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Tiny Token Empires (PS3) Review

 
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At A Glance...
 

Formats: PS3
 
Genre: ,
 
Year:
 
Publisher:
 
Final Score
7.5
7.5/ 10


User Rating
1 total rating

 

We liked?


A fun mashup of two different genres.

Not so much?


Control scheme isn't all that intuitive.


Final Fiendish Findings?

Tiny Token Empires is a passably fun game that resembles what you’d get if you threw Risk and Bejeweled in a blender and hit puree. There’s plenty of turn based, board game like strategy, and a nice mix of match three gaming to add variety. For the most part, it works well – but the controls are not all that they could be. Still, it’s a great choice for whiling away some lazy summer hours, and the option for local multiplayer means your friends and family can also get in on world conquering action.

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Posted June 5, 2013 by

 
Full Fiendish Findings...
 
 

It’s a little bit puzzle game, and a whole lot turn based strategy – but is it a combination that works?TTEscreen3p

Tiny Token Empires is a colorful game that lets you take over the world, one area at a time. As the hero, you play as a variety of different empires. Each campaign consists of one empire – Rome, Greece, Persia, Egypt, Carthage, and Monsters. You play as that empire for four battles, each of which has a variety of main and secondary goals, consisting of things like finding ancient artifacts and taking over enemy capitals, for you to complete in your time there. In addition to the campaign mode, you also have the choice to try free mission (which is exactly what it sounds like), and multiplayer. Multiplayer is of the local variety, and that’s a welcome addition – everybody loves to trounce their friends, smack talking all the way.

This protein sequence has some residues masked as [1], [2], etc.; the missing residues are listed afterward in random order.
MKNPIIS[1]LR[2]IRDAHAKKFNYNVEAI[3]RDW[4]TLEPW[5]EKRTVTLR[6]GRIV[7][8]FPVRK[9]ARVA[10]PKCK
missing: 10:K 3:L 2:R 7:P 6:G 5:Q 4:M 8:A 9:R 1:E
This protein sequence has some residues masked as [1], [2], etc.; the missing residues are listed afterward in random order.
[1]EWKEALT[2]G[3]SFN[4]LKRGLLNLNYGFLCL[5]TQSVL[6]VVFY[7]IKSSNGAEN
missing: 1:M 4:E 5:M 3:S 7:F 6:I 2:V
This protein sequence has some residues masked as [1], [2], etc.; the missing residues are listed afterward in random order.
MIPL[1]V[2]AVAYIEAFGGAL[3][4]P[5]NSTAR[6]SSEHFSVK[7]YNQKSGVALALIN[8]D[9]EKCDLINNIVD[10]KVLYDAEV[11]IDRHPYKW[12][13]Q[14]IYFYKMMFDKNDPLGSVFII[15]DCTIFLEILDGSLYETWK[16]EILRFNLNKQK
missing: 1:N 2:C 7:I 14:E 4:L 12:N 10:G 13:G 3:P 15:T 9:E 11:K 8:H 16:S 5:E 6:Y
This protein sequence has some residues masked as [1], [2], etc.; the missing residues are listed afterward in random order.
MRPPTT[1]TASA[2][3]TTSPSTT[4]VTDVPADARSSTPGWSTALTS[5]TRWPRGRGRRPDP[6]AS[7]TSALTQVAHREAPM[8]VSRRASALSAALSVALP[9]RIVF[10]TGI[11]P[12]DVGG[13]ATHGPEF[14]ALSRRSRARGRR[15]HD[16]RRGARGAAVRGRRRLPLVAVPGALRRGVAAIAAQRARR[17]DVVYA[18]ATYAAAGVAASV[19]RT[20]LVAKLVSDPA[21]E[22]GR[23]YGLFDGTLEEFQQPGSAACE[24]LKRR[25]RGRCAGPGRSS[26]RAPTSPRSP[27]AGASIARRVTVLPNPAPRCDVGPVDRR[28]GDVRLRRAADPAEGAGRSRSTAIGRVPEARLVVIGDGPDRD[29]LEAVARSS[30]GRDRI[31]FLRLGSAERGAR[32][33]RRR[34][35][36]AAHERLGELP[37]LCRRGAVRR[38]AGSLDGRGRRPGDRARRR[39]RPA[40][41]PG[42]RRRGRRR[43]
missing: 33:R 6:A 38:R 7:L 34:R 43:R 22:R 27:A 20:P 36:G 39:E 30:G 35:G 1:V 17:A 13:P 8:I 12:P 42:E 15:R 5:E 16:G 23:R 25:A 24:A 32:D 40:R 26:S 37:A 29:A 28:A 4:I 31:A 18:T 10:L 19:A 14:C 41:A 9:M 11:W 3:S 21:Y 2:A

The game is turn based, with you being given the opportunity to move your units wherever you like around the board, within their abilities. You can travel as one large unit, or split into several small ones – but as the battles get harder, you’ll need to make sure you have the right combination to defeat some formidable opponents. You can also do a variety of other things on each turn, from building and upgrading cities, to acquiring new troops. All of this is limited by the amount of cash you have on hand, so taking over new territories as often as possible is a must. Along the way, you’ll face all kinds of complications, from random occurrences to drunken soldiers, adding even more to the strategy elements of the game.

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So you’ve got a ton of turn based strategy, deciding everything from the makeup of your units to what kinds of buildings to erect to where to attack next. But where does the puzzle aspect come in? In the battles. When you attack (or are attacked), you are taken to a battle screen that will look awfully familiar. Along the left side of the screen, you will see each of the units you have brought into battle, along the right side will be the enemy’s units, and right in the middle is a match three board that looks just like your favorite game of Bejeweled. Each of your units (and your opponent’s units) will have an icon matching one of the board pieces, and two status bars. One status bar is their life, and the other is a power-up bar.